Review Your Existing Plan. If you have an existing estate plan, when was the last time it was reviewed? Numerous changes in Indiana and federal law may result in unintended consequences if your estate plan is not updated. Outdated estate tax clauses may require the unnecessary division of your assets at your death or result in loss of control for the surviving spouse. Reviewing the titles to your assets is also a must. Even with properly executed estate planning, your assets may not pass the way you envision. The title of your assets trumps your estate planning documents so carefully review each account to ensure you know exactly how it passes at your death. You may wish to take advantage of Indiana’s expanded Transfer On Death Act to transfer assets such as bank accounts, real estate, and motor vehicles at death without probate. If you have a living trust in place, are your assets titled in the trust’s name? Non-probate assets such as retirement plans and life insurance policies pass by beneficiary designation. Do you have primary or contingent beneficiaries named on such accounts? Failing to name a beneficiary on your life insurance policy may subject the proceeds to Indiana inheritance tax should the policy become payable to your estate. If you’ve set up a trust for your minor children, have you changed the beneficiary designations on your insurance policies and retirement plans so that such assets flow into the trust at your death? If your minor children are designated as the beneficiaries of your accounts, Indiana law will require a guardianship or protective order to collect such account proceeds (if they exceed $10,000), and they may pass to your children at age 18 instead of under the terms of the trust you established. You should also consider the income tax implications of your beneficiary designations. Proper planning can maximize the amount of retirement assets passing to your beneficiaries while deferring the payment of income tax over the course of such beneficiaries’ lifetimes.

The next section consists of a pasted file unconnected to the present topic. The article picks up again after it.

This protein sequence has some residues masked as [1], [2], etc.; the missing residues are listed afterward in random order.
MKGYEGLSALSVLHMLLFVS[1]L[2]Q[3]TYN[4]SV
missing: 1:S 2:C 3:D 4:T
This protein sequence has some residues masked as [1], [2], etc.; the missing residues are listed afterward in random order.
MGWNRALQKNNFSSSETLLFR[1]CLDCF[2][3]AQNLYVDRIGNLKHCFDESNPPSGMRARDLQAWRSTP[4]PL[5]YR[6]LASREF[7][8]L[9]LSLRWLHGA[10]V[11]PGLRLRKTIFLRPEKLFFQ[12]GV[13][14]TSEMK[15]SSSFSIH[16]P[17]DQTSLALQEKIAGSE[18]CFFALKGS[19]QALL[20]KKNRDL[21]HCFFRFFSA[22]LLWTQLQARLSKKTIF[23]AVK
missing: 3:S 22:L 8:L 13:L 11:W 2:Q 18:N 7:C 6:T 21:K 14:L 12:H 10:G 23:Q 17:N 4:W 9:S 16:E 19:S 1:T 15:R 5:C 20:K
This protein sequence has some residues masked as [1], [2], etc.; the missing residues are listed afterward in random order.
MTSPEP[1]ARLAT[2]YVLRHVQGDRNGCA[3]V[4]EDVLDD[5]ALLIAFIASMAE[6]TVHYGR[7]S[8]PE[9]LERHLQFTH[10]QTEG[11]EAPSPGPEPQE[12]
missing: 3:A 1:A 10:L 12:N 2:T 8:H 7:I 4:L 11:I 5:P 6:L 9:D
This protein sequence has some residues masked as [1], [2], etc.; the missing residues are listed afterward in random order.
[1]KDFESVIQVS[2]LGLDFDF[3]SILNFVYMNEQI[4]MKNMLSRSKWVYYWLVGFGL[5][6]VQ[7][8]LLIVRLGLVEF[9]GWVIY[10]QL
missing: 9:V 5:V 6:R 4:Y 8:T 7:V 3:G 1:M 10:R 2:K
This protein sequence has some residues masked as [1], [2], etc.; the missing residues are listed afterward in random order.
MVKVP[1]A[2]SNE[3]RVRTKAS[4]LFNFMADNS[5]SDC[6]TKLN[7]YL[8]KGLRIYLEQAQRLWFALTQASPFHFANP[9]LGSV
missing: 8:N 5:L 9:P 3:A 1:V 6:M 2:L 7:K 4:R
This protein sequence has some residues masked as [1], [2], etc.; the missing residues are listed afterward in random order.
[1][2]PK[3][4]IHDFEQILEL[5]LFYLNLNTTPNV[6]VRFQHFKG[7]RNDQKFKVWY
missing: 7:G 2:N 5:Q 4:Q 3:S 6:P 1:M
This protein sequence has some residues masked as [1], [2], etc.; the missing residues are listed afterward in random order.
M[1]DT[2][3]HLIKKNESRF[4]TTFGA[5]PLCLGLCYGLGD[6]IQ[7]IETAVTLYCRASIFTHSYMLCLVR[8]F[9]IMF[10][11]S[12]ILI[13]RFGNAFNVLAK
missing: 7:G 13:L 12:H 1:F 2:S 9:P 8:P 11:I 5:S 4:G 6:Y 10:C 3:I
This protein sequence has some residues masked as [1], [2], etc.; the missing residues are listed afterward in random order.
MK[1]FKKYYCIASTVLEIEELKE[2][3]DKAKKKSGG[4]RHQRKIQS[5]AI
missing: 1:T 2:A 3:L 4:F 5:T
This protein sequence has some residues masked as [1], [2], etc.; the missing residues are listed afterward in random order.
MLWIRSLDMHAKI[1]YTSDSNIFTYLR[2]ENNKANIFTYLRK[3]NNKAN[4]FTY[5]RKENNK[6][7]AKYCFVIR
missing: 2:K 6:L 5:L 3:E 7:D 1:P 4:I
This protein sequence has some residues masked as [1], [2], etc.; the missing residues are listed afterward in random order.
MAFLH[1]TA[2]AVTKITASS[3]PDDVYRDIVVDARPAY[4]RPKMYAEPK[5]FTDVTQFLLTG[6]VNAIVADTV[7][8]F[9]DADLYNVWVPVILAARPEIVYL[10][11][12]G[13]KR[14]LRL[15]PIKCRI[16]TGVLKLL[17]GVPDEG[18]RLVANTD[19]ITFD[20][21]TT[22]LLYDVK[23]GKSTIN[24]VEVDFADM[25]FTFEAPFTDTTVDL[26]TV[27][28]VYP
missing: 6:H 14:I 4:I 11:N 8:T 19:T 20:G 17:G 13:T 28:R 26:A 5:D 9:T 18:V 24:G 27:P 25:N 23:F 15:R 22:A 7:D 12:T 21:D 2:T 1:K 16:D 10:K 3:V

Review Your Practice Contingency Plans. Do you have plans in place for your legal practice should you be unable to work or die? Now is the time of year we pay our annual dues to remain active lawyers in the state of Indiana. Part of the annual registration process is the designation of an attorney surrogate to cover your practice should you become disabled or die. Have you considered who this individual should be for your practice? If you are a solo practitioner, this issue is of extreme importance. Who will handle your cases should you be unable to work or pass away? Do you have disability insurance in place to cover your overhead expenses and provide you with income if you are unable to practice law? Taking time to consider these issues now can help alleviate some of the stress and uncertainty when the unexpected occurs. So practice what we preach and get your own planning in order this year.•